Defining Resistance 3
September 5, 2011 Page 3 of 3
I feel like environmental storytelling is where subtlety can come across.
If one can be deeply entrenched in the team and know what's going on, there's the ability to put those kinds of moments in.
JP: Yeah, I agree. I agree completely. And going back to environmental storytelling, you know, I'm a firm believer that everybody on the team is a storyteller. So the background artist that makes that texture that goes on that wall, they have the opportunity to be a storyteller.
If they understand what the story is, if I communicate the story to the team well enough so that they understand what's going on, they can create something that I didn't think of, but that they thought of, that's really cool. And they can put that on the wall, and it's like, "Damn, that's awesome."
And I think that's when I feel the best as a writer -- when other people come up with great story ideas and put them into the game, that match the overall vision. It's great.
As long as everyone's focusing on the vision. I mean I doubt that Valve, for all their intelligence, knew that "the cake is a lie" was going to be the story throughline of Portal.
But it was because they created these opportunities for you to see behind the curtain, and that wound up being so significant. And in Left 4 Dead, that happens as well. That kind of stuff winds up becoming the story, and the thing that you pay attention to, if you want to pay attention to that stuff.
JP: Yeah and I think Valve is staffed by a bunch of geniuses. I love their games. But, you know, I bet that they played that game a lot during development. And that story kind of organically came up from all the time they spent playing, all the feedback that they got from the people that played, and they were like, "Okay, this is something that would surprise the player, but would totally make sense in this universe." And that's why -- going back to why writers need to be on staff -- having somebody there that can take all this feedback, and rewrite something, and present it. It's very important.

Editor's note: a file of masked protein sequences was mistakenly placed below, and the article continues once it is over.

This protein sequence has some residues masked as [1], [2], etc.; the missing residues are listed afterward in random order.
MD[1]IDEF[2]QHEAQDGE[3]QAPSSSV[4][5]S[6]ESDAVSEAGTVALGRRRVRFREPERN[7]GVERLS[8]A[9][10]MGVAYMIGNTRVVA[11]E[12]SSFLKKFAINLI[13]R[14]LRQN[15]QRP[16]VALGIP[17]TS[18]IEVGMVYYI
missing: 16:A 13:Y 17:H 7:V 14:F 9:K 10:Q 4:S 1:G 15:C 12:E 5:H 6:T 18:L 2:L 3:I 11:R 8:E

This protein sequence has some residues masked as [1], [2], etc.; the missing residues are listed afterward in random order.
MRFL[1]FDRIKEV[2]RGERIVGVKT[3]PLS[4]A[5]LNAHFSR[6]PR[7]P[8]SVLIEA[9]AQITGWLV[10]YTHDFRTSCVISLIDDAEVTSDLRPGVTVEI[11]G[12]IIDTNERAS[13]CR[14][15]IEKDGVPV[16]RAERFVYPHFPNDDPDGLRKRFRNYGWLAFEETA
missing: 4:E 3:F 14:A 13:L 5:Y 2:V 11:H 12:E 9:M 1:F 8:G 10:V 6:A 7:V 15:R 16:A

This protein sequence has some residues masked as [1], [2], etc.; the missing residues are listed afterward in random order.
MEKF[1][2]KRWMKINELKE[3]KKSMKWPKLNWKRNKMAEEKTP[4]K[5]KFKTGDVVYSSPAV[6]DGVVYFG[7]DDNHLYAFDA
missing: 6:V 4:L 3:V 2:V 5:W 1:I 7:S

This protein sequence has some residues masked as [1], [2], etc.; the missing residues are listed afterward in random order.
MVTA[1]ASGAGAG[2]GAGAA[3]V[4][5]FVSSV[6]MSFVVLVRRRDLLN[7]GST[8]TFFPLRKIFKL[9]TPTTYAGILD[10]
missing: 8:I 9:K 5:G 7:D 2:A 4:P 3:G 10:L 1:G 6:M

And there's something to be said for being able to walk around and look at what everyone is doing. You may not always have the chance to do that, because everyone is kind of head down in what they're doing, but when you can, it's really definitely valuable.
JP: Well, Insomniac has a great kitchen, so we always get together in the kitchen to talk over coffee or whatever.
That's a good place to do it.
JP: Yes, it is.
Developers often talk about how ideas that germinate in random discussions between a couple people wind up being features that get implemented.
JP: Totally, and we're often talking about other games. Other games that we've played, and we're like, "Oh yeah, how did they do that? That one thing? Were they spawning their guys off-screen and then bringing them in there?" And we're like, "Well, we should try that."
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